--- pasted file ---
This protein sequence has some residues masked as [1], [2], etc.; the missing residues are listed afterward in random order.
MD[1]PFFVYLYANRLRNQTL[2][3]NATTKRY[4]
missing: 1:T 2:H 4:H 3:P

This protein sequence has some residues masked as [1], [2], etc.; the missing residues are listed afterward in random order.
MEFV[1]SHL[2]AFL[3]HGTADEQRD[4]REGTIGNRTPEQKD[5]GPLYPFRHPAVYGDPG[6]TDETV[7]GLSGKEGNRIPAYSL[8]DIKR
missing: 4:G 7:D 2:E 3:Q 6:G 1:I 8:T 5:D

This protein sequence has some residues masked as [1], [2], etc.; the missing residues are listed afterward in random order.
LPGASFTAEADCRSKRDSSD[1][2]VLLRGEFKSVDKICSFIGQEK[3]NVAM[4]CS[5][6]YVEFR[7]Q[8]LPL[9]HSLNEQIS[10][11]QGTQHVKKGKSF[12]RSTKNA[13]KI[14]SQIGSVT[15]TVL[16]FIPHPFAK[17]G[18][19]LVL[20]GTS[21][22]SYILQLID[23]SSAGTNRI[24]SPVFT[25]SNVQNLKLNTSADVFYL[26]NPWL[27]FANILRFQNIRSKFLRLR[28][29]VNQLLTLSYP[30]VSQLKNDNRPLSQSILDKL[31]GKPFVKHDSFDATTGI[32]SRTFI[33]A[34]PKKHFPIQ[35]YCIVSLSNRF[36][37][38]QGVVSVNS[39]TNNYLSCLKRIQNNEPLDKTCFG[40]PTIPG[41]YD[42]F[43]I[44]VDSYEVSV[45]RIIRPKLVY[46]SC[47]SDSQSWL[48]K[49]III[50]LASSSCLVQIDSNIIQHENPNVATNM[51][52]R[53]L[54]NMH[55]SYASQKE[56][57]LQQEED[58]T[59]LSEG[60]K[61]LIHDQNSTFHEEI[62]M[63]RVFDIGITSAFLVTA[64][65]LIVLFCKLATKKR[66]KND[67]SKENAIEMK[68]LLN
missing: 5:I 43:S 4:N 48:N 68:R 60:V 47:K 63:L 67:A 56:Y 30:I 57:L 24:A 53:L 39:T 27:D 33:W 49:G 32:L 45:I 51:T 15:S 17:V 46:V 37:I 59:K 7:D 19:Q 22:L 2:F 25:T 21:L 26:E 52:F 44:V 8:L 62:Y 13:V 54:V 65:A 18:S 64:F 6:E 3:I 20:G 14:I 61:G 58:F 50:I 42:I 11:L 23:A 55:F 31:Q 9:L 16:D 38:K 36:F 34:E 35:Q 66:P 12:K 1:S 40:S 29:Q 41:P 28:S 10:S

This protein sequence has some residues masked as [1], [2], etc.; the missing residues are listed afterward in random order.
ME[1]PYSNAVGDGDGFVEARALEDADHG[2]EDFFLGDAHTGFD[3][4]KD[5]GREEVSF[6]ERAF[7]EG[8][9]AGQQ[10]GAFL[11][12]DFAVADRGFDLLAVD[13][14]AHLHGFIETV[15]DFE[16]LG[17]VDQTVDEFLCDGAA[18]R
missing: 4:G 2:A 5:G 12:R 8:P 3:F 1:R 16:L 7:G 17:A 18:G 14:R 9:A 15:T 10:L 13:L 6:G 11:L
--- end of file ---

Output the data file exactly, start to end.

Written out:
This protein sequence has some residues masked as [1], [2], etc.; the missing residues are listed afterward in random order.
MD[1]PFFVYLYANRLRNQTL[2][3]NATTKRY[4]
missing: 1:T 2:H 4:H 3:P

This protein sequence has some residues masked as [1], [2], etc.; the missing residues are listed afterward in random order.
MEFV[1]SHL[2]AFL[3]HGTADEQRD[4]REGTIGNRTPEQKD[5]GPLYPFRHPAVYGDPG[6]TDETV[7]GLSGKEGNRIPAYSL[8]DIKR
missing: 4:G 7:D 2:E 3:Q 6:G 1:I 8:T 5:D

This protein sequence has some residues masked as [1], [2], etc.; the missing residues are listed afterward in random order.
LPGASFTAEADCRSKRDSSD[1][2]VLLRGEFKSVDKICSFIGQEK[3]NVAM[4]CS[5][6]YVEFR[7]Q[8]LPL[9]HSLNEQIS[10][11]QGTQHVKKGKSF[12]RSTKNA[13]KI[14]SQIGSVT[15]TVL[16]FIPHPFAK[17]G[18][19]LVL[20]GTS[21][22]SYILQLID[23]SSAGTNRI[24]SPVFT[25]SNVQNLKLNTSADVFYL[26]NPWL[27]FANILRFQNIRSKFLRLR[28][29]VNQLLTLSYP[30]VSQLKNDNRPLSQSILDKL[31]GKPFVKHDSFDATTGI[32]SRTFI[33]A[34]PKKHFPIQ[35]YCIVSLSNRF[36][37][38]QGVVSVNS[39]TNNYLSCLKRIQNNEPLDKTCFG[40]PTIPG[41]YD[42]F[43]I[44]VDSYEVSV[45]RIIRPKLVY[46]SC[47]SDSQSWL[48]K[49]III[50]LASSSCLVQIDSNIIQHENPNVATNM[51][52]R[53]L[54]NMH[55]SYASQKE[56][57]LQQEED[58]T[59]LSEG[60]K[61]LIHDQNSTFHEEI[62]M[63]RVFDIGITSAFLVTA[64][65]LIVLFCKLATKKR[66]KND[67]SKENAIEMK[68]LLN
missing: 5:I 43:S 4:N 48:N 68:R 60:V 47:K 63:L 67:A 56:Y 30:I 57:L 24:A 53:L 39:T 27:D 33:W 49:G 32:L 45:I 51:T 15:S 17:V 46:V 37:I 59:K 7:D 19:Q 22:L 2:F 25:T 21:L 26:E 52:F 44:V 8:L 62:Y 13:V 54:V 65:A 18:S 64:F 6:E 3:I 20:G 14:I 61:G 58:F 50:I 42:I 11:L 23:A 55:F 31:Q 9:L 16:D 38:K 36:F 34:E 35:Q 66:P 12:K 1:S 40:S 29:Q 41:P 28:S 10:S

This protein sequence has some residues masked as [1], [2], etc.; the missing residues are listed afterward in random order.
ME[1]PYSNAVGDGDGFVEARALEDADHG[2]EDFFLGDAHTGFD[3][4]KD[5]GREEVSF[6]ERAF[7]EG[8][9]AGQQ[10]GAFL[11][12]DFAVADRGFDLLAVD[13][14]AHLHGFIETV[15]DFE[16]LG[17]VDQTVDEFLCDGAA[18]R
missing: 4:G 2:A 5:G 12:R 8:P 3:F 1:R 16:L 7:G 17:A 18:G 14:R 9:A 15:T 10:L 13:L 6:G 11:L